Now that we have established the four traits to being an ideal neighbor, let’s explore how to act on these behaviors — trust, being quiet, friendly and respectful.
“Good fences make good neighbours.” - Robert Frost
Tips for meeting new neighbors
Make a formal introduction: Getting to know your neighbor is the key to developing a trusting relationship. When making a neighbor or family feel welcome, you are establishing a safe and more open communication between you and that neighbor. After a few days of moving in, consider bringing them a welcome gift, such as a treat (be considerate of allergies) or a plant for their home.
What to do when your neighbor seems shy: Being the new kid on the block isn’t always easy. Understand that there will be times when a new neighbor may not be as open to interacting with someone they don’t know. In this situation, consider bringing a few other neighbors to help encourage more conversation and reduce any awkwardness.
What to do when your neighbor isn’t open to conversation: If you find that your new neighbor is not open to conversation, keep your meeting brief and to the point. This will help keep your neighbor from feeling uncomfortable or pressured to have a conversation. If they suggest that it is not a good time to talk, wish them a quick and warm welcome — advise them that you are more than happy to come back another day or at a time that works best for them.
Give your neighbor some time after a formal introduction: Moving into a new home can be stressful. After making a formal introduction, be respectful of your neighbors time — try not to invade their space as they are transitioning into their new home. They most likely have a lot on their plate and are not able to formally entertain guests while setting up their home. Before making a second visit, consider asking your neighbor about a good time to come back and visit. As another option, invite them to your home so that they don’t feel pressured or rushed.
Let them do the talking: As a new neighbor they may have a lot on their mind with moving into a new home. When talking to your neighbor, allow them time to talk and be respectful of their time — they could be extremely busy or unavailable to chat. Offer to answer any questions that they may have about the neighborhood or HOA community.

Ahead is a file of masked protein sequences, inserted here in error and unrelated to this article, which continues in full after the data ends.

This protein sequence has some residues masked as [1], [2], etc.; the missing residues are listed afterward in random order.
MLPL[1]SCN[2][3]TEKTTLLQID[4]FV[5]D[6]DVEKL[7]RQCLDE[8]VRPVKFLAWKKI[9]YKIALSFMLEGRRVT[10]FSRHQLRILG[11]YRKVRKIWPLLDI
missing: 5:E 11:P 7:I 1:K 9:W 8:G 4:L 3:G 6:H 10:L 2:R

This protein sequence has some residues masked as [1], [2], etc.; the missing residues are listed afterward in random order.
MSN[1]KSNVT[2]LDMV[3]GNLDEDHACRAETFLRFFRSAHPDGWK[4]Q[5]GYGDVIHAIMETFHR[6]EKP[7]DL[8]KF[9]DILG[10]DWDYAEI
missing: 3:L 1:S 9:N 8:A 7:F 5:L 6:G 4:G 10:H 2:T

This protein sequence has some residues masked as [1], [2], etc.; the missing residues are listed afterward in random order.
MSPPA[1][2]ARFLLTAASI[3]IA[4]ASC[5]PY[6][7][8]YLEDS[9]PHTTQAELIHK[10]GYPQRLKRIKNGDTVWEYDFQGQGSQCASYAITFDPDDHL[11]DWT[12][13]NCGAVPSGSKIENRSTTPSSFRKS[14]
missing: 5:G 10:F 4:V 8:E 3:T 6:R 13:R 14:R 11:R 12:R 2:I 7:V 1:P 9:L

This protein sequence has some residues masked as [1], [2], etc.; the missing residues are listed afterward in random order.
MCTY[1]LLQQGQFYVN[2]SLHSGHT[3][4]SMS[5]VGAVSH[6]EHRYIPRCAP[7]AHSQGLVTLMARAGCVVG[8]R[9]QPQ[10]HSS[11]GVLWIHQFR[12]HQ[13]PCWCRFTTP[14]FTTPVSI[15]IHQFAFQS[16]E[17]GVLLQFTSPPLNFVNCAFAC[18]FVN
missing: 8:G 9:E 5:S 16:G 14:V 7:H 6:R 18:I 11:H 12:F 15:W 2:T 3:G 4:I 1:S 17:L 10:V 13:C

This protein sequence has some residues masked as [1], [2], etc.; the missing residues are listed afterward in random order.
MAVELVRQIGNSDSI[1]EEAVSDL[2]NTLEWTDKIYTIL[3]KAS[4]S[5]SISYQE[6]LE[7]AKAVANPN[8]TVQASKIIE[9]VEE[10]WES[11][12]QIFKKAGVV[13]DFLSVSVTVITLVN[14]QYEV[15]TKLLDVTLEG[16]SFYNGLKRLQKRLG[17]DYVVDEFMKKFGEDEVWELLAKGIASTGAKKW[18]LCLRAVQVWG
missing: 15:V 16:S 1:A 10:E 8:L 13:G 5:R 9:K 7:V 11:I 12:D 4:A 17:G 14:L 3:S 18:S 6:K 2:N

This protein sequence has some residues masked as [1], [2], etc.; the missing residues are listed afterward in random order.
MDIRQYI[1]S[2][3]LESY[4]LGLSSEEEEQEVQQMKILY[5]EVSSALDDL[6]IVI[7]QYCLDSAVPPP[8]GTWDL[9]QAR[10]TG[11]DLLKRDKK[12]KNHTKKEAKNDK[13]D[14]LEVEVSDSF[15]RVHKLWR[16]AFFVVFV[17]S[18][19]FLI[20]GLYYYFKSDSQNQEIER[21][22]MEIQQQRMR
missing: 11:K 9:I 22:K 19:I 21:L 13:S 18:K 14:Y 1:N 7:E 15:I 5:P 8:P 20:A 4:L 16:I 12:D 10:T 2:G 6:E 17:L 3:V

Exchange information: Providing your neighbor with your information is a great way to keep in contact and build open communication. If you see that your neighbor has young children, provide them with a list of contacts for a local babysitter or car pool. If available, provide them with your HOA neighborhood watch information that works as a group of community members dedicated to keeping the neighborhood safe.
HOA meetings: Offer to go to their first HOA meeting with them. As a new HOA member, they may have a lot of questions about their homeowners association. Provide your new neighbor with a list of current HOA community organizations and an updated calendar of meetings that they can attend.
“A good neighbor is a fellow who smiles at you over the back fence, but doesn’t
climb over it. ” - Arthur Baer
Tips for current neighbors
Have your neighbors best interests at heart: When it comes to caring for your home, trust is everything. If in the situation your neighbor asks you to watch their home while away, be sure that they know you have their best interests at heart. Make the effort to check in with your neighbor, so that it gives them a sense of security that their home is in good hands. Take some time to check that their doors are locked, or perhaps see if there are any minor yard issues. For example: watering the plants or raking the leaves. If you sense something suspicious at their home, make sure to contact your neighbor or the police in an extreme situation.